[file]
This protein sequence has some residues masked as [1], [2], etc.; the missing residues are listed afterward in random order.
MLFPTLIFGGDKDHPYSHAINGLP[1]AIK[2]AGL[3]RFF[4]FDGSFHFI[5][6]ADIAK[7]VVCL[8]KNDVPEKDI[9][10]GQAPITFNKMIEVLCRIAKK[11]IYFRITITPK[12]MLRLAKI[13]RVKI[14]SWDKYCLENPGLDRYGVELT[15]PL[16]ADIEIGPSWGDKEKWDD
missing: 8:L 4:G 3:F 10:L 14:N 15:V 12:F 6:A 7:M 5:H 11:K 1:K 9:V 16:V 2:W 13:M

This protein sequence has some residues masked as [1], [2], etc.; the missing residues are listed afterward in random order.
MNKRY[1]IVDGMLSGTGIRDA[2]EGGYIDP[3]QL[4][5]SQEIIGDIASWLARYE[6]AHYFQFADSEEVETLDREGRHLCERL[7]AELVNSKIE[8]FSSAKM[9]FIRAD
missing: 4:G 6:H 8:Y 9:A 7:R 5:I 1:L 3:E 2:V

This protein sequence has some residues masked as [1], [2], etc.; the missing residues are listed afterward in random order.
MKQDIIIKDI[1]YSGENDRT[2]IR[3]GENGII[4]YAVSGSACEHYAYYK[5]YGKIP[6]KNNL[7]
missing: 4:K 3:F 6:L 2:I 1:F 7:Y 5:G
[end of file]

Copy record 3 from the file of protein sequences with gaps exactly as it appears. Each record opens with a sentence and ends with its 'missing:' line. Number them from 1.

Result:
This protein sequence has some residues masked as [1], [2], etc.; the missing residues are listed afterward in random order.
MKQDIIIKDI[1]YSGENDRT[2]IR[3]GENGII[4]YAVSGSACEHYAYYK[5]YGKIP[6]KNNL[7]
missing: 4:K 3:F 6:L 2:I 1:F 7:Y 5:G